Timely post. I was just browsing Amazon for a juicer and debating whether I will use it enough. I wonder if it’s “safe” to buy a used juicer from Craigslist. I am with you on the toaster oven — it’s the little oven that can! I am a Korean-American also, but I have packed away the rice cooker. I have limited counter space in the kitchen and found that cooking rice on the stove top is pretty easy and fast.

    • Hey Caroline, I think it’s safe to buy a used juicer from CL; I had bought a different model years ago through a listing on there. Good luck with finding one!

  • eclecticdeb

    1) Coffee Pot
    2) Coffee Bean grinder
    3) Old Coffee Bean grinder (for spices)
    4) Kitchen Aid (I love mine, it’s the nicest thing on my counter)
    5) Waffle Iron. You can do SO MUCH more than just sweet waffles. Some favorites are savory (filled with caramelized onions, parm cheese, bacon, herbs), then topped with a micro greens poached egg and hollandaise sauce), or Cheese Cheddar waffles topped with spicy chile. Mmmmmmm…..
    6) Stick blender (don’t have a fancy one — it’s old, inherited from my mother).
    7) Ice Cream maker. Turns a simple dinner party into one that people talk about for weeks.
    8) Toaster.
    9) Ninja Blender (gift from my teenage son, it was a “win-win” for him as he loves smoothies)

    That’s it for the plug ins. Whew. No wonder why my tiny kitchen is so crowded!

    • My husband would definitely agree with you on the coffee bean grinder front! It’s definitely a beloved object (I’m more of a tea-drinker). Thanks for sharing your list!

  • ML

    How about the good ‘ol pressure cooker? It’s indispensable in my house.

    • A good friend of mine swears by his pressure cooker, especially for beans and potatoes. I haven’t made the leap yet — but given my gadget-loving ways, I probably will test one out in the near future!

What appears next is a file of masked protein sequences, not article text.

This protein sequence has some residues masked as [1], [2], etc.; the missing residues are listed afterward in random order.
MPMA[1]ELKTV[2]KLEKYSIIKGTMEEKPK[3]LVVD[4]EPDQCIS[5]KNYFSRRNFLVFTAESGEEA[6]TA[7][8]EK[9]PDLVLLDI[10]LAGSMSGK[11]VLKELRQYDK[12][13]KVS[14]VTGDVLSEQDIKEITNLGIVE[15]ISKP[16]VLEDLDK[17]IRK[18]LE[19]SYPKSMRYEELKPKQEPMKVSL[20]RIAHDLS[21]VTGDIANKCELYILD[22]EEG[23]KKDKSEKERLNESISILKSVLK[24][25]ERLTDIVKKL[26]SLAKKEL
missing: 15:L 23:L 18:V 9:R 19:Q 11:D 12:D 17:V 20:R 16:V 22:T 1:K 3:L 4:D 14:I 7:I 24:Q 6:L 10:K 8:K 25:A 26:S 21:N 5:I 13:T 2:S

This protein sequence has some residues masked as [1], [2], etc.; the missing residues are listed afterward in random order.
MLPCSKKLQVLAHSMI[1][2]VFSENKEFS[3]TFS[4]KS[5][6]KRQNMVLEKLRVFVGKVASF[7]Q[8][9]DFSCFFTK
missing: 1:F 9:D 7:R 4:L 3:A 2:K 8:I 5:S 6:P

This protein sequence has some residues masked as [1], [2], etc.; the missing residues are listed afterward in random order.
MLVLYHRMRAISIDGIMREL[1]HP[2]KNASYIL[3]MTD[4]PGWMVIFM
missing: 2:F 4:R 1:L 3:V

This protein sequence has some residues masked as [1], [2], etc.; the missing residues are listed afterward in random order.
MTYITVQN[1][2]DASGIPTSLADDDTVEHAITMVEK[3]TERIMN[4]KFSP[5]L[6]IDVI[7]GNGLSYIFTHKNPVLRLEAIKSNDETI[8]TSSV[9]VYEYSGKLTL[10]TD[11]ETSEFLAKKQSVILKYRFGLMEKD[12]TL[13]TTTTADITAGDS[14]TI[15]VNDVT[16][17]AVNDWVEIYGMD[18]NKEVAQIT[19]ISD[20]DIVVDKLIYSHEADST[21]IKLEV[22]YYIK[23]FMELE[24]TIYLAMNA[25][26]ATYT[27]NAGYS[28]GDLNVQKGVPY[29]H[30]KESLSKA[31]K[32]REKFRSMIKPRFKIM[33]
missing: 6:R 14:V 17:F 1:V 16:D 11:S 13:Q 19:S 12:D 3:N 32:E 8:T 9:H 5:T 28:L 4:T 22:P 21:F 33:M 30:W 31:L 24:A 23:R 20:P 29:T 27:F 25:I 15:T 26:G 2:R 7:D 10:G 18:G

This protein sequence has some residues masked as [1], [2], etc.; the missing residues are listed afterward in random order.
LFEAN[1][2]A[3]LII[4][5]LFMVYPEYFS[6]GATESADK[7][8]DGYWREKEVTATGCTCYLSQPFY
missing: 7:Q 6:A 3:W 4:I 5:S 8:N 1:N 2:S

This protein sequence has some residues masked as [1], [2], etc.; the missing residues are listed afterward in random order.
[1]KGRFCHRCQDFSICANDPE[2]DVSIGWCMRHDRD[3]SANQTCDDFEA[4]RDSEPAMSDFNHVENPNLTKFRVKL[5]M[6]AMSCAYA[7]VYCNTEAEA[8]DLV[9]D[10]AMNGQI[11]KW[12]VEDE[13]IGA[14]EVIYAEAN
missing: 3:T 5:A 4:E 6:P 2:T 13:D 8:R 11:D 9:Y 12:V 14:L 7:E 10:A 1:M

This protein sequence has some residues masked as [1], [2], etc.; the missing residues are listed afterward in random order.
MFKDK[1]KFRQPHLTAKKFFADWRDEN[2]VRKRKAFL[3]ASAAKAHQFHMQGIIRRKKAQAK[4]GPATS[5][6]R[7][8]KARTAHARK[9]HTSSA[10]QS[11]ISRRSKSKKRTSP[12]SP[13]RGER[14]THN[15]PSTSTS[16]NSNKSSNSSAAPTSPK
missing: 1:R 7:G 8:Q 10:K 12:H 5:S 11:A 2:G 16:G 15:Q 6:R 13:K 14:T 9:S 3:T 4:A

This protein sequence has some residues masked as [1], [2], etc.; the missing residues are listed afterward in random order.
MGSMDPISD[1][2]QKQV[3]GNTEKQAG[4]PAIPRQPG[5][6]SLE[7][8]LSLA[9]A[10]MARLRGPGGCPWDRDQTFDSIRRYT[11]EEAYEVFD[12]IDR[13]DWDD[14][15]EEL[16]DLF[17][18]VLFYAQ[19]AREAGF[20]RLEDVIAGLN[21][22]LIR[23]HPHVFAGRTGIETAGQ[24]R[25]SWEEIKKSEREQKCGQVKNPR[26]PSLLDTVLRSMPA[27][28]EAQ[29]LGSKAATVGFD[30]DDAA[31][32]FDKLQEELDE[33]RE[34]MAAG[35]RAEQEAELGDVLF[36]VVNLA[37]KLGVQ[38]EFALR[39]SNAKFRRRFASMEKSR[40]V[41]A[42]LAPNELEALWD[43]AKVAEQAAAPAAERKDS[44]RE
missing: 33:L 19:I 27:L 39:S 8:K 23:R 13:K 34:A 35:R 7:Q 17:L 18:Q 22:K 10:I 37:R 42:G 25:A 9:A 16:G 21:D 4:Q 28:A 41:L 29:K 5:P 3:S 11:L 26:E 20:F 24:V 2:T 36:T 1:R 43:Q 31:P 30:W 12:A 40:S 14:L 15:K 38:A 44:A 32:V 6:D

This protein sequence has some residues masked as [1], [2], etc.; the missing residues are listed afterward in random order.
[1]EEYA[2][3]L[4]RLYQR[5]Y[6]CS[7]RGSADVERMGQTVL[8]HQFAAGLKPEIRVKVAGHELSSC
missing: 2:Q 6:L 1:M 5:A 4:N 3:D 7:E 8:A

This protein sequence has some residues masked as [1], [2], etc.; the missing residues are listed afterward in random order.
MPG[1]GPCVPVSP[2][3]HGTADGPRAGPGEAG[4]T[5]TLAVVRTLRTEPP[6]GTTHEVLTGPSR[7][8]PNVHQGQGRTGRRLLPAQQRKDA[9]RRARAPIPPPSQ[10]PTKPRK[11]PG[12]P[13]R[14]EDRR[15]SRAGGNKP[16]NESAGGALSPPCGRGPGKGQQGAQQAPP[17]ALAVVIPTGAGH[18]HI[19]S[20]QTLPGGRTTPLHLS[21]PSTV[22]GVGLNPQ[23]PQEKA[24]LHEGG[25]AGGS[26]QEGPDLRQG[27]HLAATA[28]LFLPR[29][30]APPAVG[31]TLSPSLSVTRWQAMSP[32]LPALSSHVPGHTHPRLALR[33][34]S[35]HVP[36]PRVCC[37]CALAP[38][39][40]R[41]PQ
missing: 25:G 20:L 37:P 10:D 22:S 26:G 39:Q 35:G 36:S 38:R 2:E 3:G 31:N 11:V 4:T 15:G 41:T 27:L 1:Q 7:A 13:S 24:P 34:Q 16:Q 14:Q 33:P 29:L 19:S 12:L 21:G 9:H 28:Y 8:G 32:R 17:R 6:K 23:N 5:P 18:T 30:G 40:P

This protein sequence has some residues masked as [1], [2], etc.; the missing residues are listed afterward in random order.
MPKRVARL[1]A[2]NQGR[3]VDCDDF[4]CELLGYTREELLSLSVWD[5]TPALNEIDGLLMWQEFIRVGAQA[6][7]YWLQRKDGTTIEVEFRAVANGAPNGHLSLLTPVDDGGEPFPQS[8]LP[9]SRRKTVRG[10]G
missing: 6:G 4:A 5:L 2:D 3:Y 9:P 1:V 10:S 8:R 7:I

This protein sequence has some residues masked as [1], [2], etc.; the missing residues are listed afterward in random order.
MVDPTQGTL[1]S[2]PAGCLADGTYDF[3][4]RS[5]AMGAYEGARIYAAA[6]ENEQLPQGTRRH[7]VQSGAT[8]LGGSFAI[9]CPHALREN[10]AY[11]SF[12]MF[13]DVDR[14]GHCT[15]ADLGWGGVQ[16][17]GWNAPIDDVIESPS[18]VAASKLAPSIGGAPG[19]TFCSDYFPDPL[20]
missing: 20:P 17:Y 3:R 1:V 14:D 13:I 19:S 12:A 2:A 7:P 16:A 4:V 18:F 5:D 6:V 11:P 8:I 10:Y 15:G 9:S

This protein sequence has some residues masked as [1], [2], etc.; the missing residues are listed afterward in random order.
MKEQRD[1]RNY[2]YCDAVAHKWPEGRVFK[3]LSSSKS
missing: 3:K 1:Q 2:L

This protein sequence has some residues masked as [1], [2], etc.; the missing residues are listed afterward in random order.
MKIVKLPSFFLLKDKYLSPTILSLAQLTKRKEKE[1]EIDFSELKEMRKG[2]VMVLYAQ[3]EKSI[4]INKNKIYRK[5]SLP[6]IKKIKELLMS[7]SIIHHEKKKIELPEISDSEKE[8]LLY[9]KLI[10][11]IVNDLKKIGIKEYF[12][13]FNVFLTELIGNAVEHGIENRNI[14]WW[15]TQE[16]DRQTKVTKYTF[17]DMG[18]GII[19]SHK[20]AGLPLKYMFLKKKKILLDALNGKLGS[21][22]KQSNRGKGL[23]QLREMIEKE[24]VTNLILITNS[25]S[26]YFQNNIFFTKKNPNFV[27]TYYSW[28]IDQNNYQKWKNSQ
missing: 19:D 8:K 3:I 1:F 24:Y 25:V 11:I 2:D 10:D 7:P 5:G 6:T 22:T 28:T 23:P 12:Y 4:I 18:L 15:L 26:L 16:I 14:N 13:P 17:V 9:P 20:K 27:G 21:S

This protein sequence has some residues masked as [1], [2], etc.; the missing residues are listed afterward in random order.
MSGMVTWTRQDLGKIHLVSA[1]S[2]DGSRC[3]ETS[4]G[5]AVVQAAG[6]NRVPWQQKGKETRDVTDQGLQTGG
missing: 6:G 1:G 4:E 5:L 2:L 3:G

• Stephanie Rosenbaum

    People are always giving me immersion blenders, and I give them away just as quickly. I use them in the kitchen at work–they are great for pureeing huge pots of soup–but at home, I’ve never warmed up to them. They look like vampire vibrators to me! I’d rather just do the old dump-and-blend in the blender if I really need something pureed; I also love my food mill, which gives the best velvety texture to things like pumpkin puree. That said, I LOVE my waffle iron and couldn’t live w/o it. What else? A hand-held cherry pitter, for once-a-year cherry pies (they work for olives too). Decent biscuit cutters. I don’t buy large electric appliances–too heavy, too bulky–but I love a few small, quirky items, like the cherry pitter, my French press, and my doughnut cutter–basically just a double-ring biscuit cutter. Otherwise, I stick with a knife, some cast iron pots/pans, and my hands.

    • While it sounds like we’re on opposite ends of the spectrum gadget-wise, I am a fan of cast-iron pots/pans, good knives and of course – good ol’ fashioned elbow grease!

  • Funny that you got rid of your Kitchen Aid — I love mine along with my Cuisenart Food Processor and Slow Cooker. I also recently got a popcorn make and I use it quite a bit especially after I figured out how to make Bacon Rosemary Caramel Corn!


Jenny Oh

Jenny is a long-time contributor to Bay Area Bites, KQED’s popular food blog. She formerly worked as an Interactive Producer for the Science & Environment unit. Jenny graduated with honors from New York University’s Tisch School of the Arts Film and Television program and has worked for WNET/PBS, The Learning Channel, Sundance Channel, HBO and the University of California.